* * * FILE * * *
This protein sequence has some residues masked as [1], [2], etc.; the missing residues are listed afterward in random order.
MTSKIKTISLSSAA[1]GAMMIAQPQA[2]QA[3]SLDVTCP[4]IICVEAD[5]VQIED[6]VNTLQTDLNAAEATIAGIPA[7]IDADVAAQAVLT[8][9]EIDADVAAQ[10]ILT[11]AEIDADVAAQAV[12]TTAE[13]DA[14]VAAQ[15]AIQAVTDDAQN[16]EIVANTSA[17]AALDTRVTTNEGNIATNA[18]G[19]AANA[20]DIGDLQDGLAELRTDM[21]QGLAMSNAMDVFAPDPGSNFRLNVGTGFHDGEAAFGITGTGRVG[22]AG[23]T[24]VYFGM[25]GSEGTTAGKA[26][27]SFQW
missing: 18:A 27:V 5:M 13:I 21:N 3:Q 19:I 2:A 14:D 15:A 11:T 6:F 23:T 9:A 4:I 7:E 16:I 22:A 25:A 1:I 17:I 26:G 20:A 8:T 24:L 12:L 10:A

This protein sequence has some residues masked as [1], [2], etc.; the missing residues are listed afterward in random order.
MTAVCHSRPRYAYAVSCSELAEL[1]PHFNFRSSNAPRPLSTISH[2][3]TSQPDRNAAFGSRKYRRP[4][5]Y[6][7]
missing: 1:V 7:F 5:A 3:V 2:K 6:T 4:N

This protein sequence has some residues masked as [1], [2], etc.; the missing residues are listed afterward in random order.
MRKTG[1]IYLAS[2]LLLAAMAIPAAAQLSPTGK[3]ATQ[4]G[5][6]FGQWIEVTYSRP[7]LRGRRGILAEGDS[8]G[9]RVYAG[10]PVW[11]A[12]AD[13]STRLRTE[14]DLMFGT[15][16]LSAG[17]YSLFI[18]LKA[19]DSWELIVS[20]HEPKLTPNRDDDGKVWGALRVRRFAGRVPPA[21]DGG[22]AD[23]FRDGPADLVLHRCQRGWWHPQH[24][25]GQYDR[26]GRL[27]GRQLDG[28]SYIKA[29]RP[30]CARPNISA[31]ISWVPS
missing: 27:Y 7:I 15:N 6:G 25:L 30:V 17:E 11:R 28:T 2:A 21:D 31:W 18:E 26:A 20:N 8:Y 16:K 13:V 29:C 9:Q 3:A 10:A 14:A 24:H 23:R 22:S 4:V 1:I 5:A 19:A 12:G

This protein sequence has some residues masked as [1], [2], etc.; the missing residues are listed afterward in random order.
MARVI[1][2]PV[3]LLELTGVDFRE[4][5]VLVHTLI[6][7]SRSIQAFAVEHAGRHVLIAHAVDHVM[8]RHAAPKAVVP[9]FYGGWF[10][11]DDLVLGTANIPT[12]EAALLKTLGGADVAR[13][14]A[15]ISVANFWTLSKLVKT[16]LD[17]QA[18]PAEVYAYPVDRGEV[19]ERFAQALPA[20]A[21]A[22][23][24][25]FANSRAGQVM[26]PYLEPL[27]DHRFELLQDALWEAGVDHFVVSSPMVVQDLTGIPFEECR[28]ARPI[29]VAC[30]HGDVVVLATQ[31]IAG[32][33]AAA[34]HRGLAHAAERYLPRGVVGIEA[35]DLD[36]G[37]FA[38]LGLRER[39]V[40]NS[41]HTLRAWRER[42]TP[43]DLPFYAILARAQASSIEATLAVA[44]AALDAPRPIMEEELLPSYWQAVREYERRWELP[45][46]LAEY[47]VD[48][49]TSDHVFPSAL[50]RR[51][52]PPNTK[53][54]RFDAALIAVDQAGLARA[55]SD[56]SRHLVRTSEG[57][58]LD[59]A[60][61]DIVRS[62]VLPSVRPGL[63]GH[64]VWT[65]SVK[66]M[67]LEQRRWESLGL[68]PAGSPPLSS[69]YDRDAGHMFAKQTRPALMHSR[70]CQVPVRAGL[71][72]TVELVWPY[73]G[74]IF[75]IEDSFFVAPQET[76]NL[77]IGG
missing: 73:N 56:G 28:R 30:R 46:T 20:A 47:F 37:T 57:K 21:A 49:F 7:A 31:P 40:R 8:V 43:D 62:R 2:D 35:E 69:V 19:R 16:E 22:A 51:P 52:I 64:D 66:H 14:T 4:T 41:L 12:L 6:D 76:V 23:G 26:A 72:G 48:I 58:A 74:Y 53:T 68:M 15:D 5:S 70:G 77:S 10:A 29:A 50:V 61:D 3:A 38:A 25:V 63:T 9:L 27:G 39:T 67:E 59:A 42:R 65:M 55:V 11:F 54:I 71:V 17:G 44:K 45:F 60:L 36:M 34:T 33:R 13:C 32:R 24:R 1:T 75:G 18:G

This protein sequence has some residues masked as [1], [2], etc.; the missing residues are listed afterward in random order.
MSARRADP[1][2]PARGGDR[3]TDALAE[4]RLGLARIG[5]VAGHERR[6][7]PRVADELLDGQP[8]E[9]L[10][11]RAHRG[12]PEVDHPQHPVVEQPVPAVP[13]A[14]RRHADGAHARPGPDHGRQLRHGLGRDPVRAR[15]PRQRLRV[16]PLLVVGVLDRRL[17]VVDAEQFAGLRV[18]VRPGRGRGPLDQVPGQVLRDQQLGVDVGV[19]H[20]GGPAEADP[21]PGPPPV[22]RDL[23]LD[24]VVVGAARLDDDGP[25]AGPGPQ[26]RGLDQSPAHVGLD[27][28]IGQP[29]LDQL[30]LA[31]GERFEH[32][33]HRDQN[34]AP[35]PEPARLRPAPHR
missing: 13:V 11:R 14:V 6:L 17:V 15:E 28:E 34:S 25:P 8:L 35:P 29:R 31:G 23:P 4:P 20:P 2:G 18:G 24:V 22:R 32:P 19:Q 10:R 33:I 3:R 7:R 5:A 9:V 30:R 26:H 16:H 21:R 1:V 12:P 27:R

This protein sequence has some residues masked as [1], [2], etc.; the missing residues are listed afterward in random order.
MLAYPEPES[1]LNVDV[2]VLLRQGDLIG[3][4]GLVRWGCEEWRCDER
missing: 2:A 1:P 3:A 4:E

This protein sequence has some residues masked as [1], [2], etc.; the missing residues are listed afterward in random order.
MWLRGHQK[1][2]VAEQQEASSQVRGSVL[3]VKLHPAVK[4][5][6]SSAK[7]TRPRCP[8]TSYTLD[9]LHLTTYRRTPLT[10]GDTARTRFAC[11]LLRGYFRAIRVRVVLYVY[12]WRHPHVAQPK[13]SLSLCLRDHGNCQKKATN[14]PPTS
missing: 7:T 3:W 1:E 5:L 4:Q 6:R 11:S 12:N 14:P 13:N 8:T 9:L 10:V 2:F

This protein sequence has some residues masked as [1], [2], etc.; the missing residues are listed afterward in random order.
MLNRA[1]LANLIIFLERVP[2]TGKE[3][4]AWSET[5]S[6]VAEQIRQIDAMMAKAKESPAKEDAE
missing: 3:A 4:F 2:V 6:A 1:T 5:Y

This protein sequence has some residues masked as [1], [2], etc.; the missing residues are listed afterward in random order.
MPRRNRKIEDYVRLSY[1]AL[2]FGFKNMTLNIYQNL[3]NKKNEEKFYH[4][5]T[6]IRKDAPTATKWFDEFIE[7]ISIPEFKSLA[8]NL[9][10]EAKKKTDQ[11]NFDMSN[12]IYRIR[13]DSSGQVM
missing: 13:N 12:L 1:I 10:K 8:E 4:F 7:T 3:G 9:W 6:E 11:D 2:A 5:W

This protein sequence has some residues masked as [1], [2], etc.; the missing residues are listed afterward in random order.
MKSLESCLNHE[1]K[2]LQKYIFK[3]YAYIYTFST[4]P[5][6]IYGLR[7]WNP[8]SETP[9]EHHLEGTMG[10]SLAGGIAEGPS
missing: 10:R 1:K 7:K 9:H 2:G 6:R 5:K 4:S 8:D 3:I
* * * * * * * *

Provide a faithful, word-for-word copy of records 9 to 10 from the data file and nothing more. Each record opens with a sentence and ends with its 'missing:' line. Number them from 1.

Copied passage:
This protein sequence has some residues masked as [1], [2], etc.; the missing residues are listed afterward in random order.
MPRRNRKIEDYVRLSY[1]AL[2]FGFKNMTLNIYQNL[3]NKKNEEKFYH[4][5]T[6]IRKDAPTATKWFDEFIE[7]ISIPEFKSLA[8]NL[9][10]EAKKKTDQ[11]NFDMSN[12]IYRIR[13]DSSGQVM
missing: 13:N 12:L 1:I 10:K 8:E 4:F 7:T 3:G 9:W 6:E 11:D 2:A 5:W

This protein sequence has some residues masked as [1], [2], etc.; the missing residues are listed afterward in random order.
MKSLESCLNHE[1]K[2]LQKYIFK[3]YAYIYTFST[4]P[5][6]IYGLR[7]WNP[8]SETP[9]EHHLEGTMG[10]SLAGGIAEGPS
missing: 10:R 1:K 7:K 9:H 2:G 6:R 5:K 4:S 8:D 3:I